Over the years we have grown used to fans complaints about Formula One, but not once, not one single time was it in relation to the sport's logo.
Now, in a move many, certainly in the UK, will recognise, Liberty Media is looking to change the official logo of the sport.
We say those in the UK because in recent years it has become the norm not only of companies to change their logos, but official bodies, such as local authorities, often at vast expense to the taxpayer.
Indeed, much like race fans who only want to see the sport improved on track, taxpayers who seek improvements to their services, and at a time local authorities scream of government cuts, it seems there is always enough in the kitty for a change of corporate identity.
Revealing that the 'old logo', introduced under Bernie Ecclestone's supervision - and therefore bad - contained negative space, a reference to the blank space which is actually the '1' in 'F1', Chase Carey told Sky Sports that the new logo will be revealed at the end of the Abu Dhabi weekend.
"For sure," he said, clearly already well into the F1 mind-set, "any time you change you are always going to get a mixed set of views.
"What we wanted to do was provide a fresh energy to the sport, and I think have a lot of plans for the future and a lot of things we want to do.
"We thought the logo was a good way to emphasise the excitement and a fresh energy to take the sport to a new place," he added. "That's respecting where the sport has been, we are not looking to change the sport, we are looking to provide a fresh innovation and energy to a sport that is a great sport.
"We think we can enhance it and better it, to allow fans to engage in ways they maybe haven't had the opportunity to in the past around events that truly are the spectacle they should be."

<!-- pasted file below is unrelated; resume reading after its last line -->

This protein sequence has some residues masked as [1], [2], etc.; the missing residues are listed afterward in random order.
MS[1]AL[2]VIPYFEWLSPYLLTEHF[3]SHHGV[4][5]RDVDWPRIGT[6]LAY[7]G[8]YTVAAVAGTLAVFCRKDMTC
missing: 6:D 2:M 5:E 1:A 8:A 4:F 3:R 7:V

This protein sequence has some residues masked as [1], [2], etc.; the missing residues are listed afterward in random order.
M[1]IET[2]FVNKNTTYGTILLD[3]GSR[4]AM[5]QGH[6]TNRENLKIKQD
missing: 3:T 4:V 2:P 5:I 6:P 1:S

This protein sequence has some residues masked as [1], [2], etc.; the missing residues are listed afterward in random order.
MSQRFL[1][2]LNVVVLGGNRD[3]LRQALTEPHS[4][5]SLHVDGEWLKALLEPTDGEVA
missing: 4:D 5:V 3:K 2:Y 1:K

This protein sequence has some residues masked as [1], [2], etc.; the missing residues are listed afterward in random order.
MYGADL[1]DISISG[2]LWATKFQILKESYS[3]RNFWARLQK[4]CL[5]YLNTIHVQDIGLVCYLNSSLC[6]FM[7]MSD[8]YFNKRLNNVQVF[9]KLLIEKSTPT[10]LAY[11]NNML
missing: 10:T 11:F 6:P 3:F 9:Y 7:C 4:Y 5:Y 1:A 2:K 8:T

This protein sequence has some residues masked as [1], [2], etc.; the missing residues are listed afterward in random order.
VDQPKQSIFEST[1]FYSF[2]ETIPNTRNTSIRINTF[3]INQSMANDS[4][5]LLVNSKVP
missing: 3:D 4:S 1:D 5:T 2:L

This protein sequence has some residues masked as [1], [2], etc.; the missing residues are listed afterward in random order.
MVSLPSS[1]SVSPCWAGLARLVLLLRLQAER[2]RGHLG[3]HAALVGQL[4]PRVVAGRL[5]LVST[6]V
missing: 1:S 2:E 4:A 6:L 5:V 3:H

Whether the prospective logos, of which all three are currently registered with the European Union Intellectual Property Office (EUIPO), and one of which will be revealed as the sport's new official logo on Sunday, go anywhere near to addressing fans real issues with F1 remain to be seen, as does the claim that the new logo will provide "fresh innovation and energy".
So forget the impending row over prize money, falling TV figures, rules that prevent cars following one another too closely, the sound, Ferrari threatening to quit, one team having won the titles for the last four seasons and pretty much everything else, and be content that the sport has a new logo.
Of course, much like the hard-pressed taxpayer, it is the teams who will be picking up that tab for FOM's latest folly.
As for the "negative space", all three potential logos look horrendous. Indeed we much prefer those put forward by Crooked Cartoon (lower right) but what do we know?
Check out our Friday gallery from Yas Island, here.